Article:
The U.S. women's national team outscored opponents 18-0 en route to the match that can punch its ticket to the 2019 Women's World Cup in France.

By Avi Creditor
October 10, 2018

It was a year ago to the day that a U.S. national team faced Trinidad & Tobago in a World Cup qualifier it was expected to win, instead suffering a humiliating and humbling defeat for the ages. The women's national team made sure there would be no such repeat. Not even remotely close.

Alex Morgan's ninth-minute goal set the tone for a night of one-way traffic, and after the U.S. hit the post four times, the floodgates opened en route to a 7-0 rout that capped a perfect 3-0-0 run through Group A. Morgan and Rose Lavelle each scored twice, while Lindsey Horan, Crystal Dunn and Tobin Heath also scored in a third straight dominant showing in Cary, N.C.

The win advances the U.S. to Sunday's Concacaf Women's Championship semifinals in Frisco, Texas, where it will play the Group B runner-up with a ticket to the 2019 World Cup in France on the line. The losers of both semifinals will drop to the third-place game, where the winner will also go to the World Cup and the loser will head to an intercontinental playoff against Argentina for a final berth in next summer's showcase.

Here are three thoughts on the USA's latest qualifying rout:

A first job done

The U.S. was expected to be dominant in this group of overmatched foes, and it did not disappoint.

After a 6-0 win over Mexico and 5-0 win over Panama, the 7-0 triumph capped a flawless three-match run that featured 18 goals scored, none conceded and, perhaps most importantly, no injuries. The score could've been considerably more lopsided Wednesday if not for the posts, crossbar and early heroics from Trinidad & Tobago goalkeeper Saundra Baron. At one point late in the first half, it looked like the U.S. would only go into the break up 1-0, despite an overwhelming edge in possession and shots. But the dam broke over the final five minutes of the half, with Lavelle scoring twice and Dunn adding one more for good measure, eliminating any hope T&T would've had at keeping it close.

There's no question the competition hasn't been remotely near the USA's standard, and the differences among the tiers in Concacaf are quite stark. That's nothing new. It's likely the U.S. won't face any semblance of a test until the final of the Concacaf Women's Championship, by which point the World Cup ticket will already be secure. It's not arrogance or taking anything for granted, and the U.S. will have to keep its focus in Sunday's decisive match, but it's just the state of the field. There's a reason the U.S. has scheduled such loaded fields for their non-official tournaments over the last three years. One set of matches gets the U.S. to the World Cup, another actually prepares the U.S. for what it might see when it gets there.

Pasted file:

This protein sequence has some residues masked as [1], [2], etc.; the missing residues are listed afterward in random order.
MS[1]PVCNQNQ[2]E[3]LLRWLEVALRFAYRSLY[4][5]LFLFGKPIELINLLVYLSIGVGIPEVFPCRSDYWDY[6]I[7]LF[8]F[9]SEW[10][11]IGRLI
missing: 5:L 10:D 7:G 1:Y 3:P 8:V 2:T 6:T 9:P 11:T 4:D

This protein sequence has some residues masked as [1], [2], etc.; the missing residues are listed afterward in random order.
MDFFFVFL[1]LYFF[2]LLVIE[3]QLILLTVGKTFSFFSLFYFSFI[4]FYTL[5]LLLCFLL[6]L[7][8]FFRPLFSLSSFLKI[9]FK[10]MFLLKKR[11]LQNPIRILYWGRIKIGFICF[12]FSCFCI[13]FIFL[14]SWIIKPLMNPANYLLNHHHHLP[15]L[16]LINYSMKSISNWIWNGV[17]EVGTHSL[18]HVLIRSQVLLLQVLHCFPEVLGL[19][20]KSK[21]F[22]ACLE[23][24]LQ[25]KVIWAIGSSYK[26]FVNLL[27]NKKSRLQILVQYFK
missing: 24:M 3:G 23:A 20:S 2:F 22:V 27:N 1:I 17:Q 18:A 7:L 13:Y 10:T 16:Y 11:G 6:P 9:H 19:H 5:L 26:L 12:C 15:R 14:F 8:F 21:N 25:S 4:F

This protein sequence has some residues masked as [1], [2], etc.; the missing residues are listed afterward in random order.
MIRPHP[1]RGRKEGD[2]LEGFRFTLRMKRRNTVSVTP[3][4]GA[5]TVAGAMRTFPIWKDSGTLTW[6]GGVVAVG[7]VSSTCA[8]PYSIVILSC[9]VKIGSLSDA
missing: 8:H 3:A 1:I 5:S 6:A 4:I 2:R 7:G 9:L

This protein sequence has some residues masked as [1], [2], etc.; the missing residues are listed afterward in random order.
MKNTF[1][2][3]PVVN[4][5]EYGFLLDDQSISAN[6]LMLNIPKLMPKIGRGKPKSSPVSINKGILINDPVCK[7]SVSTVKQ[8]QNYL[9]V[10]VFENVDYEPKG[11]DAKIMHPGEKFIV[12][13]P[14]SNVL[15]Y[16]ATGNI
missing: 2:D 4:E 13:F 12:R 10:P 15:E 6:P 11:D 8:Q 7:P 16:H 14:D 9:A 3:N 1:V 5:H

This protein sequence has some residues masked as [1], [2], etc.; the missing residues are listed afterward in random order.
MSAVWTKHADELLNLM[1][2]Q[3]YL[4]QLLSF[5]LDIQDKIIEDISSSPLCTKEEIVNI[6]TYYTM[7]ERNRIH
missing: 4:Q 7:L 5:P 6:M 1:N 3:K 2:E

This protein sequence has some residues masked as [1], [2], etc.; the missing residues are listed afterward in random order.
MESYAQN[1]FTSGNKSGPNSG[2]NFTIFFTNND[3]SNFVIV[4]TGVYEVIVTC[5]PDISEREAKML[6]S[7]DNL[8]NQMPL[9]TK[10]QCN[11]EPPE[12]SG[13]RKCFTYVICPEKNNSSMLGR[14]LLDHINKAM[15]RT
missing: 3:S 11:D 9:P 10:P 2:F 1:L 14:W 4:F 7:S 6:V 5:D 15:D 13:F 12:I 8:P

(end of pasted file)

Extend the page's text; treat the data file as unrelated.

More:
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Ellis reverts back in her lineup choice

After making nine changes for the second group game against Panama, U.S. manager Jill Ellis reverted back to the lineup she deployed against Mexico. Provided the U.S. takes care of business in the semifinals–or in the even of disaster the third-place game–and qualifies for the World Cup, it could well be the lineup she uses on the first day of group play in France. 

There's balance from front to back and side to side, a pair of marauding fullbacks (Dunn, Kelley O'Hara) complementing steady central defenders (Becky Sauerbrunn, Abby Dahlkemper) and a midfield (Horan, Lavelle, Julie Ertz) capable of controlling the tempo, circulating the ball and finding its wingers (Megan Rapinoe, Heath) to create opportunities. Then there's the 29-year-old Morgan, who is in fine form, with 21 goals scored in her last 22 U.S. matches. The U.S. women were deserving champions in 2015, but this edition, which is now 21-0-3 in its last 24 matches, appears to be a more dynamic, versatile and deep bunch.

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What comes next

Barring an absurd set of circumstances, the U.S. will avoid Canada in the semifinals and face either Costa Rica or Jamaica. 

Canada currently leads Group B with six points and has a vastly superior +7 goal differential over Costa Rica and an even more superior +15 edge over Jamaica, who are level on three points. Jamaica gets to face Cuba, which has yet to score and conceded 20 times in two matches, while Costa Rica must face Canada in their respective group finales. Wins from both figure to send Costa Rica through, while a Costa Rica draw or loss would likely send Jamaica to the semis and a round that will determine two of the region's three automatic berths.

Either way, the U.S. will be heavily favored to finish the job. The U.S. is more familiar with Costa Rica of the two, last playing Las Ticas in a sendoff to the 2016 Olympics. The Americans won that match 4-0 to improve to 14-0-0 all-time against the Central American nation.

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